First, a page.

The Siskiyou Golden Fair
● By Gary VanDeWalker
Fair's FairJuly 2015
By Gary Vandewalker
Photos: Stanley Krute
Today it is the smell of cotton candy, the noise of carnival rides and the excitement of children running down the paths lined with animal exhibits. However, 156 years ago, it began as a sole agricultural show in Fort Jones. In 1926, the event moved to its current location. In 1972, a Paul Bunyan Festival was dropped, and the grounds on Fairlane Road in Yreka chose to call the event the name that remains today: the Siskiyou Golden Fair. It’s always held 26 days before Labor Day and is part of a yearlong cycle at the fairgrounds, where more than 90,000 people visit each year.
“Fun for the Whole Herd” is this year’s theme. On Aug. 12-16, the gates will swing open to more than 5,000 fair entries, livestock competitions, music and food. More than 50,000 pairs of feet will burst down the fairways during the five days. Four full-time employees staff the fair, but it takes a much larger team to make it all work. “Other fairs are becoming more commercialized. It’s like going to a theme park,” CEO Cliff Munson says. “Our fair is a community get together, where everyone puts on the event and we enjoy each other’s work.” This year, there is a stronger than usual animal side to the Fair.
Alongside the rows of cattle, pigs, sheep, rabbits and chickens showcased by local youth will be a unique petting zoo. Last year’s zoo included a hairy armadillo. Featured will be the Oregon-based nonprofit organization Walk on the Wild Side, which helps all species of wild animals that need a place to live out their lives. Besides being a unique animal refuge, they take ambassador animals to public events, telling the story of each animal and providing a special picture opportunity with an exotic animal.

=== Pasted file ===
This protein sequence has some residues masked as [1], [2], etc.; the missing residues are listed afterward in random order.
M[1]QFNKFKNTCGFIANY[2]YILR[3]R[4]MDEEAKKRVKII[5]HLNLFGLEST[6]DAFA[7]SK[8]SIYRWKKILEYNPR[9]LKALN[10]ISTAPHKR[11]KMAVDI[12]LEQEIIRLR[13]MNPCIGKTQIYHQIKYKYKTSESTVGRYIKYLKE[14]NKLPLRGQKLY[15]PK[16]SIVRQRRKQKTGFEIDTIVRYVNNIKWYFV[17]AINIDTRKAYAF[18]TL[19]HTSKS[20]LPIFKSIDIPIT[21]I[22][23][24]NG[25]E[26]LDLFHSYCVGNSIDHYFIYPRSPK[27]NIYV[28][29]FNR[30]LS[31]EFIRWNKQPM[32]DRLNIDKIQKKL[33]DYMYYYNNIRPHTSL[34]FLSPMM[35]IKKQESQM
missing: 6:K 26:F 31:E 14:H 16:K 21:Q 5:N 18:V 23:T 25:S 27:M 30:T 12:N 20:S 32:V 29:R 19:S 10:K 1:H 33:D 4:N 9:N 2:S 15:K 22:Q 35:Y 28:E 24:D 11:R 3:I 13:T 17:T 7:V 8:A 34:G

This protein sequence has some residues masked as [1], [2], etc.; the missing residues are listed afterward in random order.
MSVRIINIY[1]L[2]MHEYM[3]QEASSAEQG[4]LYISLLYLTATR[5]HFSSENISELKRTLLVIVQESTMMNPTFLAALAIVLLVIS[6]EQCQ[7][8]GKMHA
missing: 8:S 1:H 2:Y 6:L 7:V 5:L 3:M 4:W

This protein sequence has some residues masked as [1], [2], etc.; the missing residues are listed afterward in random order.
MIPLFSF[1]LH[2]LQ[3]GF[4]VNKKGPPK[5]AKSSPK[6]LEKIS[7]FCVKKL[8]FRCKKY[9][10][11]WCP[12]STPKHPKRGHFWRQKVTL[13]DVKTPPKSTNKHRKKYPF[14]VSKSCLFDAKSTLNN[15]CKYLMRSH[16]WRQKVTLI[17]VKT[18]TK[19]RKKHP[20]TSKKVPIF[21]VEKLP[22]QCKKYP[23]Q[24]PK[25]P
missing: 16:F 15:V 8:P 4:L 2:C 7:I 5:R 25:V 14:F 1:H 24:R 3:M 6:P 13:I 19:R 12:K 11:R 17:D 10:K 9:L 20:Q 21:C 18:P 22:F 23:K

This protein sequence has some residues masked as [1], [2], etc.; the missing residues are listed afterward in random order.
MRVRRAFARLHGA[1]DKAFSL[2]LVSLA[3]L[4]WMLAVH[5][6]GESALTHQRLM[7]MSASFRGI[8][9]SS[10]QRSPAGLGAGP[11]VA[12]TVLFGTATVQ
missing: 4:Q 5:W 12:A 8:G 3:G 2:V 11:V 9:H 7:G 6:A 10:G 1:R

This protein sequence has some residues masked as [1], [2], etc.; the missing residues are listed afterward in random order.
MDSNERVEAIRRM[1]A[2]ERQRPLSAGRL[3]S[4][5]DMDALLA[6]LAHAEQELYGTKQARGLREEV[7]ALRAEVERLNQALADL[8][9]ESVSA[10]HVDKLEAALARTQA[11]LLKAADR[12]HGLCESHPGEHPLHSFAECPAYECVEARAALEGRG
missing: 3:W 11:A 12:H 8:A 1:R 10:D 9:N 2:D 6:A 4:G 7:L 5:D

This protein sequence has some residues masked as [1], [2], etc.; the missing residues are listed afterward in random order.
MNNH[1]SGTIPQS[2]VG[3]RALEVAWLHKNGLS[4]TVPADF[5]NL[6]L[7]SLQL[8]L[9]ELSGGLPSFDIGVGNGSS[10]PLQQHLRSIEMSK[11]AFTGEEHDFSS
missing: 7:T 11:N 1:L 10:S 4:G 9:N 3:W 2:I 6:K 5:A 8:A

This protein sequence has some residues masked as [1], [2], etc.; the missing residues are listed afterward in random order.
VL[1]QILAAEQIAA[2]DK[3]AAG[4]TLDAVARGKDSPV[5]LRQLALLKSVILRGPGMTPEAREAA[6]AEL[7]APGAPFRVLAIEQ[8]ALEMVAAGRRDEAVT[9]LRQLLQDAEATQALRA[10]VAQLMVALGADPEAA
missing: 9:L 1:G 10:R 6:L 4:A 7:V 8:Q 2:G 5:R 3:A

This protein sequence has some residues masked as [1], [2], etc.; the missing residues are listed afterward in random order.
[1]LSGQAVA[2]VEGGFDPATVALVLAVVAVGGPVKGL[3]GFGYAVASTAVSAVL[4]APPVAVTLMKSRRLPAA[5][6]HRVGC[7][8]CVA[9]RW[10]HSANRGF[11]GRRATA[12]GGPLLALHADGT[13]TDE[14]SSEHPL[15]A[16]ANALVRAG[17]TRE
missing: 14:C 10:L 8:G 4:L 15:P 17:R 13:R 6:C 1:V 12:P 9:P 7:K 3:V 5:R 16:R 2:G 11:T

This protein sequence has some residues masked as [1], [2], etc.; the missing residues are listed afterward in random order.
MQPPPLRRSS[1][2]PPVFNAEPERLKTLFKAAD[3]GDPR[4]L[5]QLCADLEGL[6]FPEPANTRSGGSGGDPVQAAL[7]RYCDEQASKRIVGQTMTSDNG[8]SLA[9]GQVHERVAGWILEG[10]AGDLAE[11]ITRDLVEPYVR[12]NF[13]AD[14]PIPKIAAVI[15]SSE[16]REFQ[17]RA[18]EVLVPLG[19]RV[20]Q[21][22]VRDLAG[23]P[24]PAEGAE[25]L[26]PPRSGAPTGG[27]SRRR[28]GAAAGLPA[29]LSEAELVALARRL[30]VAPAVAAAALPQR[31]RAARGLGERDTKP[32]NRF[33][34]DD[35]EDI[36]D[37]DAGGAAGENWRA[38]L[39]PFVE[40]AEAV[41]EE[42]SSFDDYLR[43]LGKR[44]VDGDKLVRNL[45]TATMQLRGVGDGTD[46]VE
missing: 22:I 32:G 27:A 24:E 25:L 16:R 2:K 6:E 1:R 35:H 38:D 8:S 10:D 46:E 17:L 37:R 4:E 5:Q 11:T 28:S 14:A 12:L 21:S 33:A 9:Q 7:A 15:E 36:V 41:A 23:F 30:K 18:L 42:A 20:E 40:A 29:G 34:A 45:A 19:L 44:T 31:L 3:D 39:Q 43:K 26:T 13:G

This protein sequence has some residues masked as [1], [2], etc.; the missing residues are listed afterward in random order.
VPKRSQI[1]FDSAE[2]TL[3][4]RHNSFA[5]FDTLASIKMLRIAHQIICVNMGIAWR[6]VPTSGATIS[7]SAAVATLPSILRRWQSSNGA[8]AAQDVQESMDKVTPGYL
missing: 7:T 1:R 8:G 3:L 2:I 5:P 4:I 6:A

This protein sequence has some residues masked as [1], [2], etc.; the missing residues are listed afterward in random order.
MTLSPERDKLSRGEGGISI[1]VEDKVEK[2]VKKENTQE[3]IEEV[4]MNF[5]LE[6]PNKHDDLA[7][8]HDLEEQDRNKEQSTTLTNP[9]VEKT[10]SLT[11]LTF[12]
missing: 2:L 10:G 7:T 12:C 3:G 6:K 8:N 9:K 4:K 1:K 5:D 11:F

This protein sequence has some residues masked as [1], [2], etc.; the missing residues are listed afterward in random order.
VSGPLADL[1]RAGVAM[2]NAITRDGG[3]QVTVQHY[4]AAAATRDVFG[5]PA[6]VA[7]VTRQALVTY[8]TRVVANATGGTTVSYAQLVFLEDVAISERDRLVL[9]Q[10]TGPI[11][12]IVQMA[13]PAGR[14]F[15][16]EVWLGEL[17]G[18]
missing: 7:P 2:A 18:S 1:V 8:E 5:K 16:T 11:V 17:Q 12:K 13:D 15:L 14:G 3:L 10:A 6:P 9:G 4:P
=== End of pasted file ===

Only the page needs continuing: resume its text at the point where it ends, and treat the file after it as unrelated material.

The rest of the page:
Walking through the exhibits is walking into the lives of nearby families. With more than 19 divisions and 5,000 lots to enter, the exhibits provide a glimpse into the values, tastes and everyday lives of this rural area. Quilts, canned goods, pies and photography fill the buildings. This year, new categories in photography and palette art expand an ever-increasing participation. The Exhibitor Handbook is online, inviting people to join in the activities. “What really keeps this fair unique is it is so well representative of the county,” Munson says. “The county is huge in mass, small in population, yet provides so much diversity.”
Carnival rides provide some of the thrills, but the Grandstand provides three nights of adrenaline. Friday moves forward with sprint car racing. Saturday, a rodeo brings out the best of the western heritage of the county, while Sunday is the ever-popular Destruction Derby.
The summer sun blazes bright over Siskiyou County. Soon the days will be full of children’s laughter, carnival music, local artists on their instruments and the gentle moo of a cow. Nighttime will bring the lights of the Ferris wheel and cheers from the grandstand. “We have one of those old-time community fairs,” Munson says. “Here you get to visit with people you only see at the fair and you find yourself meeting up with old friends.”
Siskiyou Golden Fair